Overnight trains leave a lot to be desired. In this instance, I got on board at 7pm and wasn’t going to get off again until 10 the next morning. This isn’t necessarily a bad thing except when you’re in a train compartment with five other people and your legs are intertwined it gets hard to sleep. Add in the fact that people are constantly leaving the train and the sun is coming up and someone forgot to draw the blinds and really, not the best night’s sleep.
On the plus side, though, I did meet a nice guy named Ricardo who bought me an ice cream when we hit the Amsterdam Central
Station. He and I had been talking about writing at dinner the night before and then he told me about this special ice cream which sounded like the Dutch version of Coldstone. And it was good, too. But then, after ice cream, we said good –bye, I hoisted my pack and made my way through the Red Light District to my hostel, conveniently called The Heart of Amsterdam, and checked in.
The cool thing about this place is that all of the rooms are named after movies. I was assigned The Wall. Too bad really, since I was hoping for The Godfather, but you take what you can get, right? They have these lockers in the rooms which are electronic, with magnetic keys. They seem to be pretty secure so I throw my big and little bags in and then decide to go exploring. I found out about a free walking tour which was leaving from Dam Square later that afternoon so I head out.
Dam Square is the big central square in town, bordered by the city hall building on one side and a very phallic like sculpture on the other. In between is a huge open area where street performers, living statues and hot dog vendors all fleece tourists out of
hard earned Euro. I wandered around a little bit while waiting for the tour to start. Branching off from the
square were a bunch of streets all filled with souvenir shops and fast food restaurants. The main road which divides the square leads directly from the Train Station and goes right past Madame Tussauds (which had one of the longest lines I’d see there).
Finally the tour started and the guide was a guy named John from the States. It seems like a number of the tour guides I saw in foreign countries were native English speakers, which I guess would be a great job for an ex-pat. We got a little bit of history while standing around the sculpture and then started walking in earnest. We saw a piece of art which was imbedded in the ground (completely anonymous, too – no one knows where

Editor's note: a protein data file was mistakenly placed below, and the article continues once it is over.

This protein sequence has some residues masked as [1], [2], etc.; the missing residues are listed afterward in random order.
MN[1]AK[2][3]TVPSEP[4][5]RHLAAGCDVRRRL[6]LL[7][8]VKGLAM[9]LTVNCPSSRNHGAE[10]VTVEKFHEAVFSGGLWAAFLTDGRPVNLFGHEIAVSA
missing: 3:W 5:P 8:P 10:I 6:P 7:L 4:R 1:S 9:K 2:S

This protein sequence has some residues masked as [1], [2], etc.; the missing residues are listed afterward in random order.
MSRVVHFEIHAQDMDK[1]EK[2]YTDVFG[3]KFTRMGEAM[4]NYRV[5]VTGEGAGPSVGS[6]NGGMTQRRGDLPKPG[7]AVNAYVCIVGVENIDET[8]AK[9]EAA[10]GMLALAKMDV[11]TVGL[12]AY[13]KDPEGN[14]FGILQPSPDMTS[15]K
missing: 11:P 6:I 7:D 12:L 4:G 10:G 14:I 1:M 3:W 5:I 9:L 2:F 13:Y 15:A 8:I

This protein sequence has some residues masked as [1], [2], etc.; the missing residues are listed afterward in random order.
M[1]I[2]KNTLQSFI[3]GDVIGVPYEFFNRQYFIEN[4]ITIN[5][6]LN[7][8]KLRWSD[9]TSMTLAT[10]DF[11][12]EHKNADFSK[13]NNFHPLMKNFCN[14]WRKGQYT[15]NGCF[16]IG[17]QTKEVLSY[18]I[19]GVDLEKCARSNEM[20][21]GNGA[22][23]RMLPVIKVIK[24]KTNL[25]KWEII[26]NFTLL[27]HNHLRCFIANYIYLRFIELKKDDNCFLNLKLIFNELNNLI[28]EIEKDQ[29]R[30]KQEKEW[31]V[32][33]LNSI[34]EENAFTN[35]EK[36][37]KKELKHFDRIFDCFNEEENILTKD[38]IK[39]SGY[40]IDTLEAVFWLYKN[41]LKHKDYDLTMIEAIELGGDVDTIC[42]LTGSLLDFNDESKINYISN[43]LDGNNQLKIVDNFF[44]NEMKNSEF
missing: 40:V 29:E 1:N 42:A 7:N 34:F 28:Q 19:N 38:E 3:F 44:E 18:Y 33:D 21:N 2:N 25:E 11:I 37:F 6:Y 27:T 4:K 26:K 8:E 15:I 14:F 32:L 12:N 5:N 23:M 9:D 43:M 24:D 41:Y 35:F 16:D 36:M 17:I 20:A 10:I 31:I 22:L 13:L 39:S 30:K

it came from, who did it or what it means). We wandered through the red light district, which has been around as long as the city itself. It started as an economic thing. Since Amsterdam is a port city, sailors would come to town and need a place to spend their money. Girls seemed a good option so they started regulating it. Of course, just to make sure both sides of the coin came back to the local economy, they built a church right across the street. Those poor sailors got it coming
and going (to hell)!
And then there’s the famous “coffee shops,” places where you can buy marijuana in a variety of qualities and quantities. Do be perfectly clear… buying, selling, smoking or growing pot is still illegal the police just choose to look the other way. See, Amsterdam prides itself on its liberalism and general acceptance of everyone and everything- but they are also practical. Looking the other way on pot lets them focus on keeping the harder things off the streets. We could learn a lot from these people. Of course, the ultimate irony is that in the current, politically